Civil War, blacks theme of luncheon
February 10, 2011
FORT JACKSON, S.C. -- From the battle of Lexington to the battle for Fallujah, countless African-Americans have sacrificed their lives to preserve the freedom of America.
No other conflict, however, may have been more personal than the Civil War. Tens of thousands of African-Americans enlisted in the Army and Navy, making extraordinary sacrifices to help unite a fractured country and free millions from slavery.
"What African-Americans did in the Civil War helped not only blacks but others in this country," said Sgt. 1st Class Chetoria Jackson, 165th Infantry Brigade Equal Opportunity adviser. "All of us can go further and dream bigger because of what they did."
Fort Jackson will celebrate the contributions of African-Americans during the Civil War this month as part of African-American History Month.
This year's luncheon, which is slated for 11:15 a.m., Tuesday, at the Solomon Center, will feature a performance by the Airport High School JROTC. There will also be a showing of clips from the PBS documentary "For Love of Liberty: The Story of America's Black Patriots." The menu includes fried catfish, pepper steak and gravy, white rice, collard greens, black-eyed peas, cornbread and assorted desserts. Tickets are $10 and may be purchased from brigade EO advisers or at the door on a first-come basis. There are 450 tickets available for the luncheon.
The Black History Month 5K Fun Run/Walk, which was postponed due to inclement weather, is scheduled for 9:30 a.m., Saturday, at Darby Field. Registration forms are still being accepted by the 165th Inf. Bde. Final registration will be accepted the day of the event from 8:30 to 9 a.m.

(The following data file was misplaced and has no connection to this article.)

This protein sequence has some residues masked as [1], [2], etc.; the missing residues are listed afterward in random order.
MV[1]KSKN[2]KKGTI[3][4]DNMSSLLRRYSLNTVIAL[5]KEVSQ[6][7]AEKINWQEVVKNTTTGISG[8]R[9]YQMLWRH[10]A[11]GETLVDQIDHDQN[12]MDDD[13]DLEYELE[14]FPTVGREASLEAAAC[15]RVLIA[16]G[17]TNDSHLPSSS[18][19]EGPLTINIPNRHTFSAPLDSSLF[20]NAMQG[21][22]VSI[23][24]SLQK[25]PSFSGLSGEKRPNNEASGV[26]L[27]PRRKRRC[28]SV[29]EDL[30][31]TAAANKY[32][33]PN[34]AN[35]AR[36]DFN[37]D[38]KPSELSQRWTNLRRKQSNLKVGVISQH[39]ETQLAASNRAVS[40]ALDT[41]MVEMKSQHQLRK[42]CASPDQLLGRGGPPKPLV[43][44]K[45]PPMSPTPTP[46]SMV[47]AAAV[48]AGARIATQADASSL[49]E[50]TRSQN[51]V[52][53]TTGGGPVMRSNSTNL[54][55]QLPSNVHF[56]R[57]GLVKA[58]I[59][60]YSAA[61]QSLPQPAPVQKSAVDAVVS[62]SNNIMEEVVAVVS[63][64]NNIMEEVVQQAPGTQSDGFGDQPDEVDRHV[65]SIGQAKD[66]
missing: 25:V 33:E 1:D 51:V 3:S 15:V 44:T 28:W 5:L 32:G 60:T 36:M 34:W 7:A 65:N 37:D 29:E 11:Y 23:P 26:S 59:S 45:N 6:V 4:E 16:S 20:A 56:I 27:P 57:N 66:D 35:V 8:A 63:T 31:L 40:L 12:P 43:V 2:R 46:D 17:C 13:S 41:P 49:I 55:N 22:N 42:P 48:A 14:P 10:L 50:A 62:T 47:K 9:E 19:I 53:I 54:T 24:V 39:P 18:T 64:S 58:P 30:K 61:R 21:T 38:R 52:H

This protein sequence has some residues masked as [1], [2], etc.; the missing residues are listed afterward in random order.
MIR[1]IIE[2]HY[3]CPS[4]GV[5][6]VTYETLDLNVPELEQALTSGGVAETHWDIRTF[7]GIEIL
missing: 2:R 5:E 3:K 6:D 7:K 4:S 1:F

The month will conclude with a Civil War living memorial encampment, 10 a.m., Feb. 26, at Darby Field. The living memorial will be conducted by the 54th Massachusetts Civil War Re-enactment Regiment. The 54th Massachusetts Volunteer Infantry Regiment was one of the first official black units during the Civil War.
Immediately following the living memorial will be a showing of the movie "Glory" at the Post theater. Members of the Triple Nickles, veterans of the first black paratroop unit, will attend the Feb. 26 events.
"This year's theme invites us to reflect on 150 years since the start of the Civil War and on the patriots of a young country who fought for the promises of justice and equality," said Sgt. 1st Class Janeen Simmons, Equal Opportunity Staff Office. "Let us pay tribute to those who have served and continue to serve in our military."
African-American History Month, which is celebrated during the month of February, dates back to 1926 when Carter G. Goodson created Negro History Week. It was celebrated on the third week in February to commemorate the births of former slave turned statesman Frederick Douglass and President Abraham Lincoln. The weeklong celebration was made into a month in 1976.
"I have really enjoyed learning about the origins of Black History Month. I had a lot of questions going into it, such as 'Why is it in February''" Jackson said. "This has given me the opportunity to research history that I otherwise wouldn't have."